Greta Thunberg is earning quite a reputation on a global scale. In one of her early addresses in Sweden, she described herself – in admirably perfect English – as having Asperger’s syndrome, obsessive-compulsive disorder and selective mutism. She went on to say that selective mutism meant that she only spoke when she thought she had something important to say – and that was why she needed to speak out now.
It would certainly seem that the Lord has combined what might otherwise appear to be three significant disabilities in one person so as to form a unique and gifted person who is speaking loudly and convincingly on behalf of a generation of young people.
There are those who criticised her choice of words and her tone as she spoke at the United Nations in September, but the impact was undeniable, as was the truth of what she is claiming, though some still doggedly deny that any problem even exists.
We are gradually understanding more and more about the science of climate change and its accelerating damage to our planet. While we may not have had reason to think of the consequences for a century or two, the negative effects of industrialisation and consumerism have been clear for at least 30 years. They have been overlooked or conveniently ignored by governments, industry and people in general.
We can now measure, with frightening accuracy, the likely consequences of each degree of global warning. Yet we are doing almost nothing even to begin to repair the damage. The past five years have been the hottest on record for our planet. Far from beginning to repair the damage, we are still actually increasing it. Australian, Californian and Amazonian fires in the last 12 months have been matched by severe droughts and floods, with disturbing estimates about the increasing melting of the ice caps and the loss of alpine glaciers.
We even seem to be turning a blind eye to the climate extremes which are occurring here in Britain, with record temperatures mixed with record rainfalls and the disruption of our seasonal cycle with its impact on essential farming practices.
No, Greta speaks for her generation and her aspergic, obsessive-compulsive selective mutism is her effective weapon, which she employs with increasing and admirable skill. I know nothing of anything Greta might have said about her own religious beliefs, but she seems to speak most eloquently of all that our recent popes have been saying – a teaching that is most accessibly expressed in Pope Francis’s 2015 encyclical Laudato Si’. She reflects the environmental and agricultural imagery that is so evident throughout the Scriptures and speaks from the foundation that we would share in our Catholic faith: that God created a world of infinite variety and fragile balance and left us to maintain its health and vitality, as our common home.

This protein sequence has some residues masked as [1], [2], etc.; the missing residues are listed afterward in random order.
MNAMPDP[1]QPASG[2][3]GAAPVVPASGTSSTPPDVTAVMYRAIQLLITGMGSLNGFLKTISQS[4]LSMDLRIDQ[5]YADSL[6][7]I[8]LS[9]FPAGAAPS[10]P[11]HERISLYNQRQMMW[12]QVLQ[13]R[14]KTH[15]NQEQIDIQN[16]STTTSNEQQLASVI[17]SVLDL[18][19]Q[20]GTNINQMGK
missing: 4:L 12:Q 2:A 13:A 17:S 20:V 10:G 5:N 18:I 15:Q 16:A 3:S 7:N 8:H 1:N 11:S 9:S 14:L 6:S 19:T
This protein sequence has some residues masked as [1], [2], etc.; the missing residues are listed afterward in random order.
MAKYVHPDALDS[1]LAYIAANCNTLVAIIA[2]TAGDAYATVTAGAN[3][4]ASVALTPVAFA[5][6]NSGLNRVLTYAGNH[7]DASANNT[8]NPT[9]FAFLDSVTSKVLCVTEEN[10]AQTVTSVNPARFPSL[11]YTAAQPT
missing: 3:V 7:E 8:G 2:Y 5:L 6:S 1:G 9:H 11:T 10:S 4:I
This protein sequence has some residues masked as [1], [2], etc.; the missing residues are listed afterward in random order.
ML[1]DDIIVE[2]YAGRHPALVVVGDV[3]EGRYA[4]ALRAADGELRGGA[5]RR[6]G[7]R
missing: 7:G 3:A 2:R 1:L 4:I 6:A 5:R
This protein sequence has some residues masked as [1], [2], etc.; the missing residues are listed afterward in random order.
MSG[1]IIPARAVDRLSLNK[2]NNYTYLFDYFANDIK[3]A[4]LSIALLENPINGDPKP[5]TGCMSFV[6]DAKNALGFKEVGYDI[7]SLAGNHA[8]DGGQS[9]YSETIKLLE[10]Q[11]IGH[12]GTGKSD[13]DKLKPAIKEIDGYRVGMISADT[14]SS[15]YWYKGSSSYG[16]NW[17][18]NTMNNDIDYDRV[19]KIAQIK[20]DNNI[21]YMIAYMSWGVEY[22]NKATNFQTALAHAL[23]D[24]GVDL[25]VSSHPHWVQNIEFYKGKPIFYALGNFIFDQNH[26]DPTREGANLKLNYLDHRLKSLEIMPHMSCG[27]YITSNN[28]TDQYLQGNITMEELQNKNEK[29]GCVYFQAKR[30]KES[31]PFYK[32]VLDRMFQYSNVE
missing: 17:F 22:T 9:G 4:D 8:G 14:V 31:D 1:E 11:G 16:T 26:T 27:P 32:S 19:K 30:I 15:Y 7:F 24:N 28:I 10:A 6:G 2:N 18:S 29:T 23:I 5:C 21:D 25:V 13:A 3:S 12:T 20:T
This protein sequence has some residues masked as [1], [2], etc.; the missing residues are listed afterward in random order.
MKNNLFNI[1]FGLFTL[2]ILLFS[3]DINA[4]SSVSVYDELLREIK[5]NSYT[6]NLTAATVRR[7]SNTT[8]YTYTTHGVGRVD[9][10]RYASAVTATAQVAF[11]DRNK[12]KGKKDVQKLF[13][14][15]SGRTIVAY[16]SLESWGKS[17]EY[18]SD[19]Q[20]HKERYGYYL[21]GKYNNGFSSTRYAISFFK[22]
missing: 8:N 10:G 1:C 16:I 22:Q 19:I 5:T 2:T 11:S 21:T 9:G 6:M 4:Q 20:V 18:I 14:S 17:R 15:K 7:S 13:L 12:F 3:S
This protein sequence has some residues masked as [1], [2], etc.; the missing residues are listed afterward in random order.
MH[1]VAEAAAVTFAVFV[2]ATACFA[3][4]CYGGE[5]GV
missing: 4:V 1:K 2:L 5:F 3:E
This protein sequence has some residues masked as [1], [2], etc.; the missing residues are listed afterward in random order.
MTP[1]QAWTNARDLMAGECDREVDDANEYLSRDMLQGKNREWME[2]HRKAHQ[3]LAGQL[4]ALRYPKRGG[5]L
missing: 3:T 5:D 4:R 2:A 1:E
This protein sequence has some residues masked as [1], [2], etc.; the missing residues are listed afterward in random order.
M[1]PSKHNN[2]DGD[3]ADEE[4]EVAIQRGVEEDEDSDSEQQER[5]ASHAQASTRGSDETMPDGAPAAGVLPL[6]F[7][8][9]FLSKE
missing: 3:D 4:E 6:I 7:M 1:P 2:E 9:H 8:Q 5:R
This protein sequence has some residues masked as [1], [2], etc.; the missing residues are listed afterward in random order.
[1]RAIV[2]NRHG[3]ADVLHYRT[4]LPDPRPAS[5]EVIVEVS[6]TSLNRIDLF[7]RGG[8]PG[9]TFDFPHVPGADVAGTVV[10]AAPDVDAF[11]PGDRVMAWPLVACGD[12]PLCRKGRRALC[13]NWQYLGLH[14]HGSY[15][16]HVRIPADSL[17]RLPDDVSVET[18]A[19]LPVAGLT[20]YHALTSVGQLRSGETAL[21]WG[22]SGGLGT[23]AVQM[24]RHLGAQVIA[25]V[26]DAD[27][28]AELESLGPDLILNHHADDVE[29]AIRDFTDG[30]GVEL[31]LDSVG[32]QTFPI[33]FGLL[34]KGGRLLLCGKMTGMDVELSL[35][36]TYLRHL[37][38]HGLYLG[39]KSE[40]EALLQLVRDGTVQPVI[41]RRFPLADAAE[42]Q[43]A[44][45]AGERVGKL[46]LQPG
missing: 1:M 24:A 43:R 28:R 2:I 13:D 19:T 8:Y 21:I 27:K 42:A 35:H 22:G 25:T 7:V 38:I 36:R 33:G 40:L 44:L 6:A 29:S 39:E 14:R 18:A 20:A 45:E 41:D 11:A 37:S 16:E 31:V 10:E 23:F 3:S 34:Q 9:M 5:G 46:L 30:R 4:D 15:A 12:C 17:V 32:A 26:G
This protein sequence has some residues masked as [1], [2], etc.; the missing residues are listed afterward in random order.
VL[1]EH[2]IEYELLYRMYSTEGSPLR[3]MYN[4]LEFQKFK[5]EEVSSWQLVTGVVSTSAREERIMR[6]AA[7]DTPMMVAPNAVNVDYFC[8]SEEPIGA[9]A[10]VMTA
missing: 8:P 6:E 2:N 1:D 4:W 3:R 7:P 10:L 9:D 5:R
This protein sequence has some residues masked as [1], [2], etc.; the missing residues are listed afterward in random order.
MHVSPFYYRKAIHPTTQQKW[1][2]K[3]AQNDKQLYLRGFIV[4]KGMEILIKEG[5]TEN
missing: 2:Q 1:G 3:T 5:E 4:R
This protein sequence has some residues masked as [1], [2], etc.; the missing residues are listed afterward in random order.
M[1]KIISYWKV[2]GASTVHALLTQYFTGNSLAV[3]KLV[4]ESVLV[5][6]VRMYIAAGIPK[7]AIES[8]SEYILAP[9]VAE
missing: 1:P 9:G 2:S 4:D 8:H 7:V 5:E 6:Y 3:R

Greta is not a Catholic, but she certainly demonstrates a sensitivity for the glory of creation that is essential fabric for our own Catholic belief – a belief of which we all need to be reminding ourselves with increasing urgency.
I wonder what Greta and Pope Francis talked about when they met in Rome last April. I can only conclude in my own mind that they were completely at one about caring for our common home and all that needs to be done to achieve that end.
Amid all the challenges and fears concerning our environment, I believe that we have a great opportunity for evangelisation and renewal. The Catholic Church is certainly making progress in its understanding of, and reaction to, climate change. We believe that every person is called to take practical action and be personally involved in combating the damage being done. If we speak out loudly and clearly about our priorities, we are sure to appeal to young people throughout the world who are so aware of what needs to be done. We will demonstrate our seriousness about the care for our common home and the wellbeing of all our brothers and sisters. Will Greta and the millions of young people for whom she speaks join with us?
Learning to take proper care of our planet and recognising our responsibilities to our global family is going to take a revolution in the way we live. But the important thing is that we all have a part to play. We cannot leave it to governments and industry. It is important that each and every one of us without exception changes our own everyday routines in order to safeguard the environment. Thank you, Greta, for helping us to become more aware of this aspect of the “missionary discipleship” of our Church.
The Rt Rev John Arnold is the Bishop of Salford
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